Yesterday, my teenage daughter participated in a big biannual equestrian competition. She and a teammate rode a 6-mile marked course through woods and fields, through water, over fences, logs, and embankments. The goal was to get as close as possible to an optimum ride time — which is paced by an expert rider earlier that day and not revealed until the awards banquet that evening. In theory, if you are riding efficiently, but safely, you should be close to the target time. (Another horse mother once called it a "crap shoot," and there's an element of truth there too.) At any rate, it's called a "Hunter Pace" and takes place in a truly bucolic setting about an hour north of Boston.
The first time she rode in this event, my husband and I had no idea what we were in for. At a three-phase show, you can watch your rider do dressage and jump in a stadium. Then they go off on a cross-country course, but only for five or seven minutes. In a Hunter Pace, you're lucky if you see the first and last two jumps. The rest of the course — an hour or more — you're stuck waiting around. After we figured it all out that first year, we had just one question ...
"Where are the Bloody Marys?"
Over the (many) years since, we've focused on the art of tailgating. It all began with a Mexican serape, the Boston Globe and some muffins. Then we graduated to those folding chairs that soccer moms use. Then a folding table. Eventually, my husband found an oriental rug at an odd lots warehouse store. Add some champagne and orange juice, ripe strawberries, bagels, spreads and smoked salmon, and ... voila! We were transported to an earlier, horsier, classier time.
"Carson, please pass the cream cheese and lox."
This year, we invited two couples to join us, as well as the other parents from our daughter's stable. The day was foggy at first but it soon burned off and we were left with bright sun and clear skies. From our vantage point, near a flowering tree in front of the first set of jumps, we watched my daughter and her partner, and then dozens of other teams head off. Meanwhile, our new puppy played with another family's Jack Russel and sneaked bites of ... well... pretty much anything he could get his paws on. It was an idyllic day.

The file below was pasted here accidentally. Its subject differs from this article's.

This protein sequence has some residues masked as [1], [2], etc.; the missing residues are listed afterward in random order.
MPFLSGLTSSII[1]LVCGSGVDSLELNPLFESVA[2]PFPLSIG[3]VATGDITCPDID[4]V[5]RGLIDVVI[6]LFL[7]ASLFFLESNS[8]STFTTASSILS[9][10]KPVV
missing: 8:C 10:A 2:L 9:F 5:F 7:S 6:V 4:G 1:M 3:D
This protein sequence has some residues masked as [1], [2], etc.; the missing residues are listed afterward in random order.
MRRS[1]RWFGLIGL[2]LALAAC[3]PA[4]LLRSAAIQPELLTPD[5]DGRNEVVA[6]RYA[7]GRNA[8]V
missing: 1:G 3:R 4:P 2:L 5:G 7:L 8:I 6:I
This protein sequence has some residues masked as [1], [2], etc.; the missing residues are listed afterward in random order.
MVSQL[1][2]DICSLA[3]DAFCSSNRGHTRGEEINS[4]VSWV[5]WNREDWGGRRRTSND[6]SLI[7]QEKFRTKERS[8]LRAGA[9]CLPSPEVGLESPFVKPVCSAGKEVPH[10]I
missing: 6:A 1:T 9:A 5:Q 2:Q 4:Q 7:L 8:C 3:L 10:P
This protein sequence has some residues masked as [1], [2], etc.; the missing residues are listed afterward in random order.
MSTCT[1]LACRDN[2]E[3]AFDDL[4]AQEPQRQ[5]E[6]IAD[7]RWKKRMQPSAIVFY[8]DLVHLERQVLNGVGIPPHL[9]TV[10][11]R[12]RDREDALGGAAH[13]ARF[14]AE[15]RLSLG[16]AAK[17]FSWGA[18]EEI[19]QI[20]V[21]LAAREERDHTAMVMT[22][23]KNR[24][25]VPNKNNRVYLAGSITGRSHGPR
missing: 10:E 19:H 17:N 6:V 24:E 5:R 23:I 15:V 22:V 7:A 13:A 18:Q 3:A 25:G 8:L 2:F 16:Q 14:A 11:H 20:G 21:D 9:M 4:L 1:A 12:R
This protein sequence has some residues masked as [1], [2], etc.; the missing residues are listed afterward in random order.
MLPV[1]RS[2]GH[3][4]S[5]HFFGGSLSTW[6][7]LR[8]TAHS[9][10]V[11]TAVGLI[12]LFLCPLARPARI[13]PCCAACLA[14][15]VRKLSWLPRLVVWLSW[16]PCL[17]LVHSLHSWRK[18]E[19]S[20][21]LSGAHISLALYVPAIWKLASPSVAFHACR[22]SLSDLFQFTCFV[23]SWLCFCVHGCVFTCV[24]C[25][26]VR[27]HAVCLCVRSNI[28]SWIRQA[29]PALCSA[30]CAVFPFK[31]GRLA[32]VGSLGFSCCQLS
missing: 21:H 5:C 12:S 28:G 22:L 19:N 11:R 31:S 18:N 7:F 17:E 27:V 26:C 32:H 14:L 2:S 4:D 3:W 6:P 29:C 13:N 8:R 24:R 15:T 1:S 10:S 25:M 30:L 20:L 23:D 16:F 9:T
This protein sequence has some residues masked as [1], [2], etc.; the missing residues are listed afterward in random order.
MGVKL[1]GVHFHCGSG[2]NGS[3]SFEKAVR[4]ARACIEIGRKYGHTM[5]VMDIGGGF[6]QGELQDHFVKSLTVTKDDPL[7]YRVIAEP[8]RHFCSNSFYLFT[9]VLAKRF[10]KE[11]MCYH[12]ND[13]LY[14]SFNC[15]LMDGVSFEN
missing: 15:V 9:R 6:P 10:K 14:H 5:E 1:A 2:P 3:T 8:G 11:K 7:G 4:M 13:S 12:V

Until I lost my iPhone.
First of all, for the record, I rarely lose anything, much less an expensive smartphone. I will confess that there had been much bubbly enjoyed and that once it was time to pack up, everyone had already had a bit too much fun and sun. It was a little chaotic. Also, the terrain was not exactly on my side in terms of being able to find said missing phone. There were acres of tall grass and dandelions. Horses, trailers and cars coming and going. Plus the restroom facilities consisted of a single port-a-potty. I don't think my phone was in my pocket when I used it, but ...
I don't want to think about it.
At any rate, I was well-fed, a little sunburned and without a phone. We went back to our picnic area — twice — but no luck. I tried the "Find my iPhone" app on my iPod when I got home. No luck. At the awards banquet (btw, my daughter came in third, mentions the proud mama), we left our number with the event coordinator, just in case. But, it was becoming pretty damn clear.
The iPhone was gone, girl.
This morning, I took a two-hour break from work and drove to the nearest Apple Store at a mall three towns over. Fortunately, I qualified for an upgrade. Unfortunately, I didn't have my old phone to trade in. The difference was $189 out of pocket. (Wait, isn't "out of pocket" how I got into this mess in the first place?)
I told myself what I always tell my daughter. "It's a thing, not a person. It's just money, not life or death." Still, $189 is $189.
I'm trying not to think about it.
The remarkable thing, the truly amazing thing, is that it really was just about money. Thanks to the "cloud" (and my fairly anal retentive backup routine — I never lost a phone before, but I've lived through some fairly horrific computer crashes), virtually all my data, apps, contacts, photos and music are back. I lost some money (did I mention it was $189?) and some time, but otherwise, my life and my phone will go on exactly as before. Exactly.
We warn our teenagers to be careful. That everything online is permanent.
For the first time, I can say that I'm glad it is.
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